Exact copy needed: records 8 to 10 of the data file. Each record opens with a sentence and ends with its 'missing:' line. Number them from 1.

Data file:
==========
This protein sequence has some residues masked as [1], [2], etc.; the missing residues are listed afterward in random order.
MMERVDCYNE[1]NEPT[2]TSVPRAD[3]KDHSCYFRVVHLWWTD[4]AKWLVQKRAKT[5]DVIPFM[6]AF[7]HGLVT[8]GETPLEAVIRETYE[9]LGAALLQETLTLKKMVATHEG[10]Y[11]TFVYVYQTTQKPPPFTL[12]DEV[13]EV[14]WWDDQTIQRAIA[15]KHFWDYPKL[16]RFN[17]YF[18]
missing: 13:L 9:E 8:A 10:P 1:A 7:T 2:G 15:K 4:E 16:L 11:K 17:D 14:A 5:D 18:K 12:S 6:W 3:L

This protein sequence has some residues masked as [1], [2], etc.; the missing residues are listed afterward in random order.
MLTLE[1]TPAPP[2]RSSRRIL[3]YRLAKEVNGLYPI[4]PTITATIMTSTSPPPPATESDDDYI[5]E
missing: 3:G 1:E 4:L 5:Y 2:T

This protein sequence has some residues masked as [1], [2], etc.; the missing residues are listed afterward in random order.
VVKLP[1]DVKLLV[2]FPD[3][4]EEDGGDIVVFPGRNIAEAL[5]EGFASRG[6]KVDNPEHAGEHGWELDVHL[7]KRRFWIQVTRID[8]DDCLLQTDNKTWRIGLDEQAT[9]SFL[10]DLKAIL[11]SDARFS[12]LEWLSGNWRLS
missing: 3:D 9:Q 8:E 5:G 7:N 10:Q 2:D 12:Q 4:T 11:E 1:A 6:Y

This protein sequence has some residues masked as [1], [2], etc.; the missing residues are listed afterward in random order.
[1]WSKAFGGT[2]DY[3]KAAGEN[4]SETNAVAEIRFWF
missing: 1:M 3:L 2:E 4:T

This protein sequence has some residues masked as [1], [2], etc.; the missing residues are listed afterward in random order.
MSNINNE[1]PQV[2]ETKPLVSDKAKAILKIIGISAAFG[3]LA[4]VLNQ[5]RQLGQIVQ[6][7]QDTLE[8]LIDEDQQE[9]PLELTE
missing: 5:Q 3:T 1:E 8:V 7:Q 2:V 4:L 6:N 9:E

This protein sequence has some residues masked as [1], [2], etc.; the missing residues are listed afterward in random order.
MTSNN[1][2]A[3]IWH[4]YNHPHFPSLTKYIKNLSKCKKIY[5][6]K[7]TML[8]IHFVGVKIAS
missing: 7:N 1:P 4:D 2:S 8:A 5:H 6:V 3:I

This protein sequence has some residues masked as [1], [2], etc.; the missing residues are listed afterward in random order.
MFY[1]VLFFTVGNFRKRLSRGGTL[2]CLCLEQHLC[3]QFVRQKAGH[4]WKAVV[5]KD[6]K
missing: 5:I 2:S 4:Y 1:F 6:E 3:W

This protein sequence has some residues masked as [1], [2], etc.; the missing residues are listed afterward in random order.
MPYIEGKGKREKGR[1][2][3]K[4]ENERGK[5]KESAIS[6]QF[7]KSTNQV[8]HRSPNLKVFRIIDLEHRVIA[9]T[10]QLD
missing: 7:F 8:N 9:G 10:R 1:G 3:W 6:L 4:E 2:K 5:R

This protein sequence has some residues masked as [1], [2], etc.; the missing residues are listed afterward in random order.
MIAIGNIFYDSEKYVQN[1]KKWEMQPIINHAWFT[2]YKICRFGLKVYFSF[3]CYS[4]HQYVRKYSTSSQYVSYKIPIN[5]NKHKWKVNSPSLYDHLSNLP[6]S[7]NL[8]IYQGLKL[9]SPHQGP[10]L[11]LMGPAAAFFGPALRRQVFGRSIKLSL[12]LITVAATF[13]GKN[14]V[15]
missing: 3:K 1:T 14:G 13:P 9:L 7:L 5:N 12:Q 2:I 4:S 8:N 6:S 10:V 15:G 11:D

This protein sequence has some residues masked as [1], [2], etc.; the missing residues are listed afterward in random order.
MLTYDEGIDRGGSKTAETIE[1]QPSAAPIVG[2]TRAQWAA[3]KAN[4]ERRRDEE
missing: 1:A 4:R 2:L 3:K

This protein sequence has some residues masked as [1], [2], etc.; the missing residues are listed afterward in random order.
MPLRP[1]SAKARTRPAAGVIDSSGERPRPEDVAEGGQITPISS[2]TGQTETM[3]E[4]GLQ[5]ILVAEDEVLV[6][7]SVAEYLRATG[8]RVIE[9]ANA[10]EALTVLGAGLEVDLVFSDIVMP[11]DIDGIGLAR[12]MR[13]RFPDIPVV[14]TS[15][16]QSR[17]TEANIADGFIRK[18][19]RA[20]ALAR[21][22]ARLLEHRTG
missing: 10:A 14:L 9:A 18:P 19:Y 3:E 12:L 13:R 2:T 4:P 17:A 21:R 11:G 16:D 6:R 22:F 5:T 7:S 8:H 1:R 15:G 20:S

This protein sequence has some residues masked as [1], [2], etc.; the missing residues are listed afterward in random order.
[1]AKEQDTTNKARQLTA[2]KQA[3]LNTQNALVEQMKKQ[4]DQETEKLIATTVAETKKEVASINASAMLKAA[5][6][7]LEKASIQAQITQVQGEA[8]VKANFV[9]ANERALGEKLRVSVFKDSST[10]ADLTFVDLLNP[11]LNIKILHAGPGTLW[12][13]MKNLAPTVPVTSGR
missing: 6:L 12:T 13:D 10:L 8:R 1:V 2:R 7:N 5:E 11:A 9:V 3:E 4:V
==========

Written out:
This protein sequence has some residues masked as [1], [2], etc.; the missing residues are listed afterward in random order.
MPYIEGKGKREKGR[1][2][3]K[4]ENERGK[5]KESAIS[6]QF[7]KSTNQV[8]HRSPNLKVFRIIDLEHRVIA[9]T[10]QLD
missing: 7:F 8:N 9:G 10:R 1:G 3:W 6:L 4:E 2:K 5:R

This protein sequence has some residues masked as [1], [2], etc.; the missing residues are listed afterward in random order.
MIAIGNIFYDSEKYVQN[1]KKWEMQPIINHAWFT[2]YKICRFGLKVYFSF[3]CYS[4]HQYVRKYSTSSQYVSYKIPIN[5]NKHKWKVNSPSLYDHLSNLP[6]S[7]NL[8]IYQGLKL[9]SPHQGP[10]L[11]LMGPAAAFFGPALRRQVFGRSIKLSL[12]LITVAATF[13]GKN[14]V[15]
missing: 3:K 1:T 14:G 13:P 9:L 7:L 5:N 12:Q 2:I 4:S 8:N 6:S 10:V 15:G 11:D

This protein sequence has some residues masked as [1], [2], etc.; the missing residues are listed afterward in random order.
MLTYDEGIDRGGSKTAETIE[1]QPSAAPIVG[2]TRAQWAA[3]KAN[4]ERRRDEE
missing: 1:A 4:R 2:L 3:K